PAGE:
Weekend Assignment: #281: Who has a greater impact on your decision to go to a movie or watch a tv show, the actors you see on the screen, or the behind the scenes writers, producers and/or directors?By the time I hit high school, my allegiance with respect to the creative forces behind my favorite tv shows was solidly behind the show's writers and, by extension, the producers. My heroes were Gene Roddenberry, David Gerrold, Harlan Ellison and Larry Gelbart, not William Shatner, Leonard Nimoy, DeForest Kelley and Alan Alda. Oh, I liked and respected all of those actors, particularly Nimoy (who was also a writer) and Alda (clearly a highly intelligent and articulate guy). But they merely said the words that the writers dreamed up. I cared about the dreams and the dreamers of the dreams, not the dreams' human delivery systems.
Extra Credit: Who is your favorite actor?
That was a long time ago. My primary interest is still with the people behind the words; without J K Rowling (and Steven Kloves) there is no series of blockbuster films for Daniel Radcliffe to star in. But over the years my respect has grown for good acting as well. I can tell you about the top five writers of Quantum Leap's most important episodes, each writer's particular forte and certain recurring themes; but none of it would have worked without Scott Bakula's extraordinary acting skills. That show depended on Bakula's ability to convincingly portray Sam Beckett, a man who takes on many personae in his involuntary travels through time and other people's lives. In one key episode, "Catch a Falling Star," Bakula plays a scientist who is pretending to be an actor who is playing Cervantes as he portrays Alonso Quixano who believes himself to be Don Quixote, and those layers of identity are there on the screen. In another story, "Lee Harvey Oswald," Bakula is absolutely chilling as Sam is gradually taken over by the insane, obsessive personality of the infamous assassin.
These days, of course, my favorite tv show is one that started back in 1963, and that I've been watching on a more-or-less regular basis since about 1988. Last night I was watching the only surviving episode of The Enemy of the World, a Doctor Who serial from December 1967 through January 1968. In it, the late Patrick Troughton plays both the cuddly Second Doctor and his doppelganger, a Mexican mad scientist and would-be world dictator called Salamander. Troughton's portrayals of the two characters are so utterly distinct from each other that one almost forgets that the same actor inhabits both of them. The evil Salamander is unmistakably a completely different man - except, of course, when the Doctor impersonates him!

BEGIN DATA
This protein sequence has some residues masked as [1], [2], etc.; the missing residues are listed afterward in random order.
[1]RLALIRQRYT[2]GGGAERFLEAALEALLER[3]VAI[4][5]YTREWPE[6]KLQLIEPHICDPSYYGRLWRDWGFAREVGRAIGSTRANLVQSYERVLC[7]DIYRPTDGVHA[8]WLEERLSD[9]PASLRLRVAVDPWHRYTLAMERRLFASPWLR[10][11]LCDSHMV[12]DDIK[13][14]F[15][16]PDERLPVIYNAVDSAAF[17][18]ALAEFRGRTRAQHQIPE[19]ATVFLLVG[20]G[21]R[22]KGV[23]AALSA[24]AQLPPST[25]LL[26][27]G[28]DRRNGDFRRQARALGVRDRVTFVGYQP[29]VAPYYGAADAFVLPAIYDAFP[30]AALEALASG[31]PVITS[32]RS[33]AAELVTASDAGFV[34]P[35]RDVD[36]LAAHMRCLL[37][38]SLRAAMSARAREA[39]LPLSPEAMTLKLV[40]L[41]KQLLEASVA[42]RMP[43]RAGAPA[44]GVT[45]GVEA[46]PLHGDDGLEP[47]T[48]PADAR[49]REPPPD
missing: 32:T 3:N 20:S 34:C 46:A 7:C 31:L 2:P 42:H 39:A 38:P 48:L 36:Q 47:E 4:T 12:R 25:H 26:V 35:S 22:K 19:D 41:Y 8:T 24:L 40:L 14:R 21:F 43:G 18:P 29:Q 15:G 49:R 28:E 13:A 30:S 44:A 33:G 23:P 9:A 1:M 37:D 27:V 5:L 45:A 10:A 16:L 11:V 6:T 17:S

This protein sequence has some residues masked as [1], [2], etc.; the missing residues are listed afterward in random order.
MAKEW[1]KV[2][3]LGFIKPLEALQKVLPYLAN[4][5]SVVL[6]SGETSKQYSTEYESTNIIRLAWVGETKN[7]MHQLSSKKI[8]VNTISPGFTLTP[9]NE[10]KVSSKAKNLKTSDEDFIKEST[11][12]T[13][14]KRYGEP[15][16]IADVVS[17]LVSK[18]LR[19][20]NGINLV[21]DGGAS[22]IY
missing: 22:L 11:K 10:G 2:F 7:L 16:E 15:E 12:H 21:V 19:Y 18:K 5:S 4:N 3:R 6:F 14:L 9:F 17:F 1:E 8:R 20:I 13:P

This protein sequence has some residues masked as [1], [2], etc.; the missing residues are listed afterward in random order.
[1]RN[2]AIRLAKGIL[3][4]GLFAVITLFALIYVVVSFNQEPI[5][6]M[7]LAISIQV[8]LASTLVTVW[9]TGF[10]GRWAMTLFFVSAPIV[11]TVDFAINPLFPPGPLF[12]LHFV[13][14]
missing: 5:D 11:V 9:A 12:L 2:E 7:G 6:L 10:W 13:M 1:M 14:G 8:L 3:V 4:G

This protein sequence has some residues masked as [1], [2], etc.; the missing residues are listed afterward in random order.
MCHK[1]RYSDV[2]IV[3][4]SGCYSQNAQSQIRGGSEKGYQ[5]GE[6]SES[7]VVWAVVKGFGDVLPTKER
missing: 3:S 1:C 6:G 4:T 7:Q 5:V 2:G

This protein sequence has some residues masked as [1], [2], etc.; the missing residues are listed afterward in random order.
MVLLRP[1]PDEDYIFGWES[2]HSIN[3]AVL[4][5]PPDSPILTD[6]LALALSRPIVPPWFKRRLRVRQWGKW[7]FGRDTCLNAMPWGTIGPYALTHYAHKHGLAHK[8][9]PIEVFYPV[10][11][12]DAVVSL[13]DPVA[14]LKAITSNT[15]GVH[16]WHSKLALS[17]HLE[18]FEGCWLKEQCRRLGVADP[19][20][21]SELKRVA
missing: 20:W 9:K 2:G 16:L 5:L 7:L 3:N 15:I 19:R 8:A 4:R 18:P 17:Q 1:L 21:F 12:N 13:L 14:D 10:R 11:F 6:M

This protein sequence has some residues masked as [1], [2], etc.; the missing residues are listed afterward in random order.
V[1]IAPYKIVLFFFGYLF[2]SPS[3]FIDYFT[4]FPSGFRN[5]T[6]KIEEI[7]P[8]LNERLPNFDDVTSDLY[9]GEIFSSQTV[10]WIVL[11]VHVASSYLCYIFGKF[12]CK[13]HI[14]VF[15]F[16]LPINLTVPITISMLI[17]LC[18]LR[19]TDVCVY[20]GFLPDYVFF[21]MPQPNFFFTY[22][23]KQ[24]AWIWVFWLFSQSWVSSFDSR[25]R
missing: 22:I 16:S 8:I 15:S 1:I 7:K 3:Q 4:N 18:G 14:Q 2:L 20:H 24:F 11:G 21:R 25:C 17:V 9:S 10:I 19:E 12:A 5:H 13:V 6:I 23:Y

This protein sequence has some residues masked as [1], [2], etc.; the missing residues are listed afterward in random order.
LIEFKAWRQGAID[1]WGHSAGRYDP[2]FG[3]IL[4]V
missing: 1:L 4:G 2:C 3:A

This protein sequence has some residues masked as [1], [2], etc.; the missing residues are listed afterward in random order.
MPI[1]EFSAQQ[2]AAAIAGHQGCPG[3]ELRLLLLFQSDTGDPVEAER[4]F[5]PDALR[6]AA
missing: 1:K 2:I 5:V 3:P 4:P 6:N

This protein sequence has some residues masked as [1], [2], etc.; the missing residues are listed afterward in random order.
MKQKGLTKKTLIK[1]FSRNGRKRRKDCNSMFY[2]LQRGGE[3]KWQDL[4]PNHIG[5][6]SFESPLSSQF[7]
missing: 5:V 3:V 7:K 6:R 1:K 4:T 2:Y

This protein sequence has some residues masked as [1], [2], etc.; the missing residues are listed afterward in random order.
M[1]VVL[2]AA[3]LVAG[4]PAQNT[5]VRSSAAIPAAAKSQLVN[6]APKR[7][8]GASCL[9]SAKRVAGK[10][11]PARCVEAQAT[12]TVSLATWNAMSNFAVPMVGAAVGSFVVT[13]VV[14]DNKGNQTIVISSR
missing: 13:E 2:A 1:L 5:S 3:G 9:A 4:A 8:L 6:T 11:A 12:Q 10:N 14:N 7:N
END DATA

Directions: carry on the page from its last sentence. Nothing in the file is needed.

And yet, Troughton's outstanding work in this story isn't the primary thing that struck me as I watched what still exists on video, and filled in the gaps with audio, still photos and the Target Books novelization. I was more amazed by the story itself, written by early Doctor Who script editor David Whitaker. Ostensibly a children's show, Doctor Who became quite breathtakingly violent for those six weeks, especially in Episode One of The Enemy of the World. The Doctor arrives on an Australian beach with gleeful plans to frolic in the surf and build a sandcastle. Seconds later he's being shot at with realistic, real-world guns. His companion Jamie manages to knock out one of the would-be assassins before a woman named Astrid rescues the Doctor, Jamie and Victoria in her helicopter, which quickly acquires bullet holes in its gas tank. One of the gun-toting dissidents soon lies dead on the floor of Astrid's bungalow, and the others are killed when they steal the helicopter and it immediately blows up. In subsequent episodes, a political leader is shot in the back, his potential replacement is poisoned, a refugee from a nonexistent war is fatally attacked with a crowbar, and Salamander himself falls out of the TARDIS into the time-space vortex. I doubt that another Doctor Who story gets quite that nasty until Resurrection of the Daleks in the mid 1980s. The violence is placed in context as story pulls the viewer along with lots of interesting twists and turns, showing us Salamander's ruthlessness and duplicity as well as the evil intent of one of the Doctor's ostensible allies. The story has good science fiction ideas, interesting character studies and even a wonderfully humorous sequence featuring a cook whose pessimism rivals that of Narnia's Puddleglum.